Papa John's tells white supremacists not to buy its pizza after neo-Nazi publication endorses it

Neo-Nazi site hails Papa John’s as the official pizza of the far right

Maya Oppenheim
Tuesday 07 November 2017 16:58
Comments
While Papa John's was accused of racism and lambasted for making bad pizza for the remark by many, neo-Nazis monopolised on the comments
While Papa John's was accused of racism and lambasted for making bad pizza for the remark by many, neo-Nazis monopolised on the comments

Papa John’s has told white supremacists not to buy its pizzas after a neo-Nazi website endorsed the popular American pizza delivery chain.

The controversy emerged after Papa John’s, the official pizza of the NFL and one of the league’s major sponsors, said ongoing player protests against police brutality and racial injustice during the national anthem were damaging its sales last week.

For over a year some NFL players have chosen to sit out of the national anthem to protest the killing of black people by police officers and other forms of racial injustice.

Papa John’s founder and CEO, John Schnatter, responded by saying: “The NFL has hurt us. We are disappointed the NFL and its leadership did not resolve this.”

While Papa John's was accused of racism and lambasted for making bad pizza for the remark by many, neo-Nazis monopolised on the comments.

The Daily Stormer, an American neo-Nazi and white supremacist site, went so far as to proclaim Papa John’s the official pizza of the so-called “alt-right” - a political movement which has been accused of racism, antisemitism, and misogyny and of sharing an ideology with far-right parties such as the French National Front.

The publication shared a photo of a pizza with pepperoni arranged in the shape of a swastika alongside the caption "Papa John: Official pizza of the alt-right?" and “Sieg Heil Pizza” – the latter being a reference to a chant used during the Nazis’ mass rallies.

“This might be the first time ever in modern history that a major institution is going to be completely destroyed explicitly because of public outrage over their anti-white agenda,” Adrian Sol, a Daily Stormer writer, wrote in reference to the NFL.

Mike Cernovich, a far-right firebrand and conspiracy theorist, thanked the franchise – which is the third largest pizza takeout chain in the US - on Twitter and branded Papa John’s “America’s pizza”.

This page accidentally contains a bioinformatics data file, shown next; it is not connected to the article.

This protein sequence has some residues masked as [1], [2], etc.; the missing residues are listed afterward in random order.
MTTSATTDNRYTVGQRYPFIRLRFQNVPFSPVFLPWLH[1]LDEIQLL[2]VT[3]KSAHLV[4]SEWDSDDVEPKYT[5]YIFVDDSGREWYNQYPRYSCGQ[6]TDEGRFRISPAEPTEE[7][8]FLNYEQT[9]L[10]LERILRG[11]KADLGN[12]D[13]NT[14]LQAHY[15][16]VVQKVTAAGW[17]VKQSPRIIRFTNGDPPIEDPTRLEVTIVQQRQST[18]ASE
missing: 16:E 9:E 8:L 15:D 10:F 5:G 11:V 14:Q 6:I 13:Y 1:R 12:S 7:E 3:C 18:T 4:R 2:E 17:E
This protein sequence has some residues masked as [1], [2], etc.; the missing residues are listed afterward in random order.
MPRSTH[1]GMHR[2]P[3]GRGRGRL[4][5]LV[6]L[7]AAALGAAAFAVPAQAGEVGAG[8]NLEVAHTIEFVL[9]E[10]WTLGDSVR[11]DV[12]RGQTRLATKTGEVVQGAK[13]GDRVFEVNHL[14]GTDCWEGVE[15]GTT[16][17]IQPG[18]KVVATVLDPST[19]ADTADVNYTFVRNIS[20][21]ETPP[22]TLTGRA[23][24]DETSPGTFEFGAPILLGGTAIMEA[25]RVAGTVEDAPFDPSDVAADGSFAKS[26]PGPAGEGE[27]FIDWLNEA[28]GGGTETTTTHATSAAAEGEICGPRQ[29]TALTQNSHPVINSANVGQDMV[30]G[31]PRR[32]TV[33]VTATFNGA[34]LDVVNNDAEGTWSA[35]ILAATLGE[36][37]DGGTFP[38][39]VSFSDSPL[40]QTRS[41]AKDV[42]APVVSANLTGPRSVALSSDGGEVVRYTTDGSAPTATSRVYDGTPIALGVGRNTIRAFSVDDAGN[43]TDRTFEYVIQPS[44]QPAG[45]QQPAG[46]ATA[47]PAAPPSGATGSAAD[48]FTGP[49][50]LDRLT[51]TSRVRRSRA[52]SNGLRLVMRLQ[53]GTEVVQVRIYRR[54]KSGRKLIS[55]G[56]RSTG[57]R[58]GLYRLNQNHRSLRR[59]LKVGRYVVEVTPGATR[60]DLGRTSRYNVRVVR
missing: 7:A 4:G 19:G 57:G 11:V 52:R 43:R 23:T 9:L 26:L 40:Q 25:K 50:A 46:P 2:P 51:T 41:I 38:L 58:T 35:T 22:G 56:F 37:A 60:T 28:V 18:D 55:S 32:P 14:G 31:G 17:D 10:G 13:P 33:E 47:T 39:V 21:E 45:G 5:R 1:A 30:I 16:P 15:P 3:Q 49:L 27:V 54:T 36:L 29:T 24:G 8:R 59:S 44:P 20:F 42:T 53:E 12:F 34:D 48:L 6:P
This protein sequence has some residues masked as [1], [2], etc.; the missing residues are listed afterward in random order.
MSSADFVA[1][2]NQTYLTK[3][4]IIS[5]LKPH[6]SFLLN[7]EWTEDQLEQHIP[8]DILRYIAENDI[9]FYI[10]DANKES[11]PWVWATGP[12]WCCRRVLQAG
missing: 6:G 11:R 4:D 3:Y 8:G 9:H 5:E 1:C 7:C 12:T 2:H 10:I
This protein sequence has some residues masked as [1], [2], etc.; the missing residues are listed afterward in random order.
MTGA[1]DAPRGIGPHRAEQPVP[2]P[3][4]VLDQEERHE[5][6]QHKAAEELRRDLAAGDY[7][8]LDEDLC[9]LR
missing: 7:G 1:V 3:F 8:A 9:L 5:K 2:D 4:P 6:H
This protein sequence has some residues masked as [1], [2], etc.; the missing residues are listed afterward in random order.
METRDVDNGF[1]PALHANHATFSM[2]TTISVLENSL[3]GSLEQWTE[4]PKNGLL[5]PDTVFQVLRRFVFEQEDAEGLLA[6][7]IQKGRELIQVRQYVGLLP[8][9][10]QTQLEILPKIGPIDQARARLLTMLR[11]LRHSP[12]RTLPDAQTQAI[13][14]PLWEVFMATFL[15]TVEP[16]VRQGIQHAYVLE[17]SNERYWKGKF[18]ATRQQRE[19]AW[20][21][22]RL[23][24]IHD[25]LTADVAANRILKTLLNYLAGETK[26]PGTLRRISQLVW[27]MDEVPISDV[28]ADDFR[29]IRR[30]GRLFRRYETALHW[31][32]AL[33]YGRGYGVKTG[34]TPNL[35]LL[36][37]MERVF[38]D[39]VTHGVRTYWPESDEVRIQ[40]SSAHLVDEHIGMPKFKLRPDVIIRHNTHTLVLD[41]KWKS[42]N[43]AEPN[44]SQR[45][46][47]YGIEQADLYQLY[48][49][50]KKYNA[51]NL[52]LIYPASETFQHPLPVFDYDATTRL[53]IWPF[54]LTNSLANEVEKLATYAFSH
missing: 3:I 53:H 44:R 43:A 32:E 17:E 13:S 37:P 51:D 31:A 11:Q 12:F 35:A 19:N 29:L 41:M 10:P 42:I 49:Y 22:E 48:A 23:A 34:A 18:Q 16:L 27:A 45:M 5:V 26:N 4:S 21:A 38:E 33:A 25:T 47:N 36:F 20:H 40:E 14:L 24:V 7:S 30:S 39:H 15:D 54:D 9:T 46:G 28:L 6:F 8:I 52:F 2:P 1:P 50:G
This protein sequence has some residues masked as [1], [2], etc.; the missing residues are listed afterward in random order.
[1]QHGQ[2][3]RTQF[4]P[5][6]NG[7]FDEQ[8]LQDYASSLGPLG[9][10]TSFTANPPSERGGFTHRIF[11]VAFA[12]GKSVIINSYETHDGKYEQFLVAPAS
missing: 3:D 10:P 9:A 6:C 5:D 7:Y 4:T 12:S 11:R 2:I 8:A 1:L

But the senior director of public relations at Papa John’s, Peter Collins, said the firm was surprised by the promotion.

“We condemn racism in all forms and any and all hate groups that support it. We do not want these individuals or groups to buy our pizza,” Mr Collins said in a statement.

The Daily Stormer, which has called itself “The World’s Most Genocidal Republican Website,” has been identified as the “top hate site in America” by the Southern Poverty Law Center.

It endorsed Mr Trump’s presidential bid in 2015, posting a story titled “Heil Donald Trump – The Ultimate Savior” after Mr Trump proposed introducing a total ban on Muslim immigration. The site publishes content denigrating Jewish people, Muslims, people of colour and women.

It was rejected by a number of domain registrars in August 2017 after it prompted outrage for posted a scathing article about the woman who was killed at a white supremacist rally in Charlottesville. It subsequently moved to the dark web.

This is by no means the first time the far right has caused a brand to outrightly reject being associated with them. Last November, the editor of The Daily Stormer Andrew Anglin declared New Balance the “Official Shoes of White People.”

The blogger wrote: “I’m a Nike guy. Or rather, I was. It’s time to get on-board with New Balance now. Their brave act has just made them the official brand of the Trump Revolution.”

His remarks came after one of the company’s top executives criticized former President Barack Obama and gave President Trump his backing. “The Obama administration turned a deaf ear to us and frankly, with President-elect Trump, we feel things are going to move in the right direction,” New Balance’s vice president of public affairs, Matthew LeBretton, said.

Register for free to continue reading

Registration is a free and easy way to support our truly independent journalism

By registering, you will also enjoy limited access to Premium articles, exclusive newsletters, commenting, and virtual events with our leading journalists

Already have an account? sign in

By clicking ‘Register’ you confirm that your data has been entered correctly and you have read and agree to our Terms of use, Cookie policy and Privacy notice.

This site is protected by reCAPTCHA and the Google Privacy policy and Terms of service apply.

Join our new commenting forum

Join thought-provoking conversations, follow other Independent readers and see their replies

Comments

Thank you for registering

Please refresh the page or navigate to another page on the site to be automatically logged inPlease refresh your browser to be logged in